• Richard Collins

The Knowledge Room

I’m in my Mind Palace. (See previous post)


I’ve strayed into the Knowledge Room. It contains a lot of books, as you would imagine. I could spend all day in here. It’s like the Tardis – much bigger on the inside than you might expect. But that isn’t the half of it.

I enjoy the accumulation of knowledge. Always have. I have a degree in Christian apologetics, so for three years, I spent hours in the Knowledge Room, organising the shelves and reading lots of books. Here are some of the subjects I particularly enjoyed:

  • The Mind/Body Problem

  • Sovereignty/Free Will

  • The reliability of the New Testament

  • Hermeneutics – my favourite topic

  • Law and Grace

Perhaps there are some on that list that you also enjoy. I dedicated myself to acquiring as much information and argument as I could. I believed that the acquisition of knowledge was a good and holy task. And I still do, to a certain degree.


Knowledge, I believe, girds the faithful heart. It enhances faith. Note how often the New Testament writers use the term, ‘grow in the grace and knowledge of the Lord (Christ, God).’ Why? Because knowledge is a good thing.


But what do the biblical writers mean by knowledge?


Clearly, they don’t simply mean information. Knowledge of God in the New Testament is related to an experiential connection to God. This is why Christ states in John’s gospel,


Now this is eternal life: that they know you, the only true God, and Jesus Christ, whom you have sent. (John 17.3)


The great gift of eternal life isn’t ‘living for a very, very long time,’ it’s intimacy with God, knowledge of God.


Good apologists know this, of course. They know perfectly well that information and argument is not the same as intimacy with God, that both are covered by that word ‘knowledge.’


Yet a problem remains. For while we may distinguish between knowledge as intimacy and knowledge as information, we’re still left with the challenge: why are we engaged in the latter – the acquisition of knowledge?


Some argue that it is about love.

Loving God with our minds by gaining knowledge.


Indeed, there are many reasons why Christians should love God with their minds, but for the apologist, its primary purpose is this one:


The defence of the faith.


1 Peter 3.15 – a rallying cry – is often quoted. Give an answer – an apologia – to those who ask. To do that, information and argument are essential. And that’s fine, as far as it goes.


But beware.


Is knowledge (information and argument) primarily concerned with the defence of the faith (1 Peter 3.15)? Sometimes I think apologetics should come with a spiritual health warning. First, it can tend towards pride, which is fatal. Those in student ministries, where apologetics takes a prominent role, need to be careful. Lots of extremely well-informed students who can dismantle their opponents with ease, well, that isn’t necessarily a good thing.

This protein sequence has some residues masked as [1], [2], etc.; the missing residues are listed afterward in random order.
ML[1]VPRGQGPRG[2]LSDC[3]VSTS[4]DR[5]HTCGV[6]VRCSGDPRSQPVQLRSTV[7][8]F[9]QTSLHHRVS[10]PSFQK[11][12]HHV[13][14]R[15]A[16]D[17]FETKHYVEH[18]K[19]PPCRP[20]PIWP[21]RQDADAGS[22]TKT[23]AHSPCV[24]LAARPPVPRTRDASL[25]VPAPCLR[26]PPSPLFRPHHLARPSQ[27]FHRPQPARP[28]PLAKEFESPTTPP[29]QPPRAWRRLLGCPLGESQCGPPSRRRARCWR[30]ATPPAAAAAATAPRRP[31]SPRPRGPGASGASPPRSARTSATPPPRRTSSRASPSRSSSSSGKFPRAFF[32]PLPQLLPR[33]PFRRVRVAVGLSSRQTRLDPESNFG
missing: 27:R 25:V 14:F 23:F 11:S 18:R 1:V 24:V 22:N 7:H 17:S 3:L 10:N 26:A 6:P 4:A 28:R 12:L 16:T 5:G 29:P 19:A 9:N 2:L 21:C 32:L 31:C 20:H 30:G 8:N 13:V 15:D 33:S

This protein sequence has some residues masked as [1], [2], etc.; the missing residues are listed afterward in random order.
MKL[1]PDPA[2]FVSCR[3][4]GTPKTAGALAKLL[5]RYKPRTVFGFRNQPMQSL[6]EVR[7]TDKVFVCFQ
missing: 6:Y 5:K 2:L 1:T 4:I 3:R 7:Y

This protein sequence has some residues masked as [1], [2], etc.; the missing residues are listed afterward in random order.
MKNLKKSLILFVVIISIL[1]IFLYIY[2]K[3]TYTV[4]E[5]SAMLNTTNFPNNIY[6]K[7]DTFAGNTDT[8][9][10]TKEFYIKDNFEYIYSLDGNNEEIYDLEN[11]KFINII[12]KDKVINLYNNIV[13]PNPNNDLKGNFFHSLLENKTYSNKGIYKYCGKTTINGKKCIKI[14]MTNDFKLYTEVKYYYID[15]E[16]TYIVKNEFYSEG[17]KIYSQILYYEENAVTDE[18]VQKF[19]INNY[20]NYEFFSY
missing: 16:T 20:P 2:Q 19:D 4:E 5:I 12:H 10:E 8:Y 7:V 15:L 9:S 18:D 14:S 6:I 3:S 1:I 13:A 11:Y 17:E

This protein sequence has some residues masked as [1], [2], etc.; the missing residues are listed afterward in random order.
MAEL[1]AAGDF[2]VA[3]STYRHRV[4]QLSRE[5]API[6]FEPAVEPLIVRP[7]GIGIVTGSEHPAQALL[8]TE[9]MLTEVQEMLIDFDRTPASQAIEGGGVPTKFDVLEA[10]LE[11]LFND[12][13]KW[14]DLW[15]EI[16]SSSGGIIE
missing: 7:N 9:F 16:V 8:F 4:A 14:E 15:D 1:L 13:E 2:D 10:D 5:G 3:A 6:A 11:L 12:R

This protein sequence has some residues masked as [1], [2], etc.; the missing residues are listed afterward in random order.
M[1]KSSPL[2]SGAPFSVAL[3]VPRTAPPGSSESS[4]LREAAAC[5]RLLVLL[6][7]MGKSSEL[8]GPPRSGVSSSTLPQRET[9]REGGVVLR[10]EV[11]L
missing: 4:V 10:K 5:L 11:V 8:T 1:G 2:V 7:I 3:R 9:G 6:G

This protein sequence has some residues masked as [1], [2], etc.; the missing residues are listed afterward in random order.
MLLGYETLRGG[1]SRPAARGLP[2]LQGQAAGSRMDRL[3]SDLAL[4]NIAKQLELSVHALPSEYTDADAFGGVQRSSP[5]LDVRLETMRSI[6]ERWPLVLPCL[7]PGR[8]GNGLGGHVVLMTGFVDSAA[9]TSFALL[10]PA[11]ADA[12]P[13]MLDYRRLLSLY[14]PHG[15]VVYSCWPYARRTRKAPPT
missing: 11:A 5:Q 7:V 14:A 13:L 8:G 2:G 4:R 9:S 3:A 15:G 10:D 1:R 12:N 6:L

But there is something which is more serious. I’m not sure that loving God with our minds is primarily about defending the faith. Yes, it has its place, but knowledge has another more important purpose.


Come back into the Mind Palace.


Apologists who enjoy the Knowledge Room can get lost in there. Another book on consciousness? Don’t mind if I do. Some more C.S. Lewis so you can discuss the Argument from Reason with your room mate? I’m in. All fine – up to a point. The problem is, the Knowledge Room is really designed to encourage us to go down to the room at the end of the hall.


To the Soul Room.


Before you venture down there, however, let’s take a closer look at the Knowledge Room. You think it’s just a room full of books? Nope. That’s a monumental mistake.


In truth, it is a wonder to behold. It is far, far bigger than you could possibly imagine.


Come on in and take a seat.


It’s made of leather, so you feel a bit like J.R. R. Tolkein and C.S. Lewis during their days at Oxford. The bookshelves are lined with every kind of book you could imagine. They contain as much fiction as non-fiction, for stories are a deep well of knowledge. Get up now and go to the broad, heavy curtain which covers the entire wall at the end of the room. Pull it back and kneel in wonder.


Before you lies a scene which stops the heart.


Spiralling planets and stars stretch into infinite dark space. The vision fills you with awe. The room is not the Tardis at all. It is the universe. There is more knowledge in this room than your tiny mind can take in. You are a speck of dust, so small your size can hardly be measured.


This is what the writer of Job is conveying in chapters 38-40. The writer of Ecclesiastes is also wrestling with this deep truth. We humans, we seek to understand God’s ways, and we seek meaning and significance. Yet, we are not – and never will be – like God, the imago dei notwithstanding.


We discover knowledge, it is revealed to us, but we are not in the category of Creator (see Job 38). There is only one true God, whose creative being is the source of all knowledge. And for that reason, we discover meaning through accepting our limitations. The appropriate response, then, is to submit before God’s glory and his perfect will. For in the end, we know by revelation. He gives only as much knowledge to us as he sees fit. Some things – and their number is boundless – we will never know, nor can we know.


We are not God.


The purpose of that vista you’re looking at? It’s supposed to send you running down the hall to the Soul Room. That’s what it’s for. It’s designed to send you to your knees in worship.


And that’s as it should be.


Knowledge causes me to stop in wonder at what is revealed to me. Yet when I become aware of how little I know, I worship all the more.


And that takes place in the Soul Room.


The intimate space.


It’s where our hearts belong.

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